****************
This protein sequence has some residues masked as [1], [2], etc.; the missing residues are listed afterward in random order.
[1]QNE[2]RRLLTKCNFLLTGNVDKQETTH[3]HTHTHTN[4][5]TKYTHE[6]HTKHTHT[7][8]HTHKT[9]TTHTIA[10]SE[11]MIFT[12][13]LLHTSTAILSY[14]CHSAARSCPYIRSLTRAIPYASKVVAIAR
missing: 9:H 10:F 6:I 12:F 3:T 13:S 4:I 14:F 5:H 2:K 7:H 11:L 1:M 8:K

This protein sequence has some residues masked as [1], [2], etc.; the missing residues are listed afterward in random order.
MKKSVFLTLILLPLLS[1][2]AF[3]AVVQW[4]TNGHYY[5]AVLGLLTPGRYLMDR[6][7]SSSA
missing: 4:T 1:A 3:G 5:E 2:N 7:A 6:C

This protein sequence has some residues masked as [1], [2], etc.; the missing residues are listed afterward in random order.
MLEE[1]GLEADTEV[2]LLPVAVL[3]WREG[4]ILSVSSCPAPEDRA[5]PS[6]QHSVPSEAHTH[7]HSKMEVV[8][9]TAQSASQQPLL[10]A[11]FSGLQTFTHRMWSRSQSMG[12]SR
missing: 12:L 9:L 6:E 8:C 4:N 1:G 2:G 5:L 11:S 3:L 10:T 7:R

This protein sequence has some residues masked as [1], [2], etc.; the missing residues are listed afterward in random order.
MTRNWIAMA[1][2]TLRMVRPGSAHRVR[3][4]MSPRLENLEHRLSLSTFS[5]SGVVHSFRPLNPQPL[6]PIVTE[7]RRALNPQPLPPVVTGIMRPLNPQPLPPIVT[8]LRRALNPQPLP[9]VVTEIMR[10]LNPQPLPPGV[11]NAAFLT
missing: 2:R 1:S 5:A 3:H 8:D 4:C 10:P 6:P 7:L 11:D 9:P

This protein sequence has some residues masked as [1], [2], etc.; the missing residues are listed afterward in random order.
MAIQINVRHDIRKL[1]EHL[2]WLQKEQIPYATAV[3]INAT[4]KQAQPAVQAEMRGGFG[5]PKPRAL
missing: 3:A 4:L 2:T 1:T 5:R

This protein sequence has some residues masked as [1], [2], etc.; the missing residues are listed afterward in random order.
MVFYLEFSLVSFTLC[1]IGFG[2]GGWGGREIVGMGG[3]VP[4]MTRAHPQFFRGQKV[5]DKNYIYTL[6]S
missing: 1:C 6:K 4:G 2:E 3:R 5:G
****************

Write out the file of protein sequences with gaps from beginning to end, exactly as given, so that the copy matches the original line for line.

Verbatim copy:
This protein sequence has some residues masked as [1], [2], etc.; the missing residues are listed afterward in random order.
[1]QNE[2]RRLLTKCNFLLTGNVDKQETTH[3]HTHTHTN[4][5]TKYTHE[6]HTKHTHT[7][8]HTHKT[9]TTHTIA[10]SE[11]MIFT[12][13]LLHTSTAILSY[14]CHSAARSCPYIRSLTRAIPYASKVVAIAR
missing: 9:H 10:F 6:I 12:F 3:T 13:S 4:I 14:F 5:H 2:K 7:H 11:L 1:M 8:K

This protein sequence has some residues masked as [1], [2], etc.; the missing residues are listed afterward in random order.
MKKSVFLTLILLPLLS[1][2]AF[3]AVVQW[4]TNGHYY[5]AVLGLLTPGRYLMDR[6][7]SSSA
missing: 4:T 1:A 3:G 5:E 2:N 7:A 6:C

This protein sequence has some residues masked as [1], [2], etc.; the missing residues are listed afterward in random order.
MLEE[1]GLEADTEV[2]LLPVAVL[3]WREG[4]ILSVSSCPAPEDRA[5]PS[6]QHSVPSEAHTH[7]HSKMEVV[8][9]TAQSASQQPLL[10]A[11]FSGLQTFTHRMWSRSQSMG[12]SR
missing: 12:L 9:L 6:E 8:C 4:N 1:G 2:G 5:L 11:S 3:L 10:T 7:R

This protein sequence has some residues masked as [1], [2], etc.; the missing residues are listed afterward in random order.
MTRNWIAMA[1][2]TLRMVRPGSAHRVR[3][4]MSPRLENLEHRLSLSTFS[5]SGVVHSFRPLNPQPL[6]PIVTE[7]RRALNPQPLPPVVTGIMRPLNPQPLPPIVT[8]LRRALNPQPLP[9]VVTEIMR[10]LNPQPLPPGV[11]NAAFLT
missing: 2:R 1:S 5:A 3:H 8:D 4:C 10:P 6:P 7:L 11:D 9:P

This protein sequence has some residues masked as [1], [2], etc.; the missing residues are listed afterward in random order.
MAIQINVRHDIRKL[1]EHL[2]WLQKEQIPYATAV[3]INAT[4]KQAQPAVQAEMRGGFG[5]PKPRAL
missing: 3:A 4:L 2:T 1:T 5:R

This protein sequence has some residues masked as [1], [2], etc.; the missing residues are listed afterward in random order.
MVFYLEFSLVSFTLC[1]IGFG[2]GGWGGREIVGMGG[3]VP[4]MTRAHPQFFRGQKV[5]DKNYIYTL[6]S
missing: 1:C 6:K 4:G 2:E 3:R 5:G